... it as they stood gazing after the rising mastheads. Soon the funnel of the steamer rose above the horizon, and showed that she was standing almost directly parallel to our course. We had run up a distress signal from the main, and now all waited until the stranger should make it out and send a boat or heave to. Our own boat was towing astern, so Sackett had her drawn up to the mizzen channels, ready for the men to get aboard. Miss Sackett came from below and announced that she was ready ...
— Mr. Trunnell • T. Jenkins Hains

... had to make your mother's acquaintance under circumstances which, I fear, she will not even try to understand," he had said to Irene. "I am sure she will not credit me ...
— The Cow Puncher • Robert J. C. Stead

... occasion, but though he were by name frequently called upon by the people, as he sat in the assembly, yet he would not rise unless he had previously considered the subject, and came prepared for it. So that many of the popular pleaders used to make it a jest against him; and Pytheas once, scoffing at him, said that his arguments smelt of the lamp. To which Demosthenes gave the sharp answer, "It is true, indeed, Pytheas, that your lamp and mine are not conscious of the same things." To others, ...
— Plutarch's Lives • A.H. Clough

... and your girl is waiting for you at the hotel. Here, throw this into you—and for God's sake, brace up! You make me tired. Drink her down quick—the foam's good for you. Here, you take the stuff in the bottom, too. Got it? Take off your coat, so I can get at you. You don't look much like getting married, and that's ...
— Lonesome Land • B. M. Bower

... forest that the full strength of the blow was to be delivered. To make the blow effective at that most vital point, Marshal Foch needed a strong and dependable assaulting force. He needed three divisions of the hardest fighting soldiers that he could get. He had a ...
— "And they thought we wouldn't fight" • Floyd Gibbons

... revenue whatever is raised for the government, and in nearly all so high that much less revenue is collected than might be realized. So true is this that, if the present tariff were changed so as to make it thereby a revenue tariff, one fifth at least could be added to the receipts of the Treasury from imports. Whenever I use the phrase free trade or free trader, I mean either a tariff for revenue only or one ...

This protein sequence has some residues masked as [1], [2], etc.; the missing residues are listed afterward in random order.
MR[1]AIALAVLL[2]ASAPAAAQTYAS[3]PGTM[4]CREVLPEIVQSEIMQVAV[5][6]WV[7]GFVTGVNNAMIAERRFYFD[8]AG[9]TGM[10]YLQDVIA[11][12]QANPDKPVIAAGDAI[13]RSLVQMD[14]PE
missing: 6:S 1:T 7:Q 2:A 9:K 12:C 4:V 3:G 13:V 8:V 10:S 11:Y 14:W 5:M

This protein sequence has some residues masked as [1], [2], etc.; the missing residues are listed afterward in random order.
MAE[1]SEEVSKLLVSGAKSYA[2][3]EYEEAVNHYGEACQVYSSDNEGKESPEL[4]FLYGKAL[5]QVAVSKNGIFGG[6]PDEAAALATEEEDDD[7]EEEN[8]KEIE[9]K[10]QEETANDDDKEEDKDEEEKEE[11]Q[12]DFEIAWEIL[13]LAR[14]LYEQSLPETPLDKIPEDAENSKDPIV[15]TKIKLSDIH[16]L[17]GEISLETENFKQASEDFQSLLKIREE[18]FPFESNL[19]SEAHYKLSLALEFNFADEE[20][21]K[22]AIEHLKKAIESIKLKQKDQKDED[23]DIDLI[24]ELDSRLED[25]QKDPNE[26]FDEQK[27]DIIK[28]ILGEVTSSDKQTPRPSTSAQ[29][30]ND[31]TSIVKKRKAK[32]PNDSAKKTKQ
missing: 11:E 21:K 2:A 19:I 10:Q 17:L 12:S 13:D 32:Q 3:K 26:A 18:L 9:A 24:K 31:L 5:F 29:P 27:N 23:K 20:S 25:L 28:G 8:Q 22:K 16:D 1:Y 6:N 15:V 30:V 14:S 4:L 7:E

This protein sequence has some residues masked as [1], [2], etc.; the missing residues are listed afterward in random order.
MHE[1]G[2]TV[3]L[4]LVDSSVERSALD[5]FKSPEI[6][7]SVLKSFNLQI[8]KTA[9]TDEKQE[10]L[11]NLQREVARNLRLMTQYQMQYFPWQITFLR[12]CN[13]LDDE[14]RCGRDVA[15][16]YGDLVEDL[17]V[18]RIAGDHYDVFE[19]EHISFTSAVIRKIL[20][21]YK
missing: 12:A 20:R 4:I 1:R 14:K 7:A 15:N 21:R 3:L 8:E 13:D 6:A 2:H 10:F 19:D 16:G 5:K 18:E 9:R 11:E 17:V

— American Eloquence, Volume IV. (of 4) - Studies In American Political History (1897) • Various

... Connoisseurship—which is upsetting, as perhaps you're not aware, all the old-fashioned canons of art-criticism, everything we've stupidly thought right and held dear; that he was to spend Easter in these parts, and that he should like greatly to be allowed some day to come over and make acquaintance with our things. I told him," Lady Grace wound up, "that nothing would be easier; a note from him arrived ...
— The Outcry • Henry James

... "There is no labour," he goes on to say, "where love is, or if there be any, it is a labour of love. Labour mingled with love is a certain bitter-sweet, more pleasant to the palate than that which is merely sweet. Thus then does heavenly love conform us to the will of God and make us carefully observe His commandments, this being the will of His Divine Majesty, Whom we desire to please. So that this complacency with its sweet and amiable violence anticipates the necessity of obeying which the law imposes upon us, converting that necessity into the virtue ...
— The Spirit of St. Francis de Sales • Jean Pierre Camus

... gained a trade and a knowledge of the value of time. Early he had learned that knowledge is power and that intellect and wealth rule the world. He told Gertrude that she had kindled within him the spark of ambition, and that he proposed to make life a success. "Gertrude, you must be my friend in this struggle," ...
— The Harris-Ingram Experiment • Charles E. Bolton

... of it,' says my friend; 'they are not prompted by any feeling of patriotism. They have been too long estranged from their home at Barcelona, and love Cuba and her rich resources too much, to make that a consideration. I have heard them say that they would take up arms against their own government, rather than that Cuba should enjoy the privileges to which ...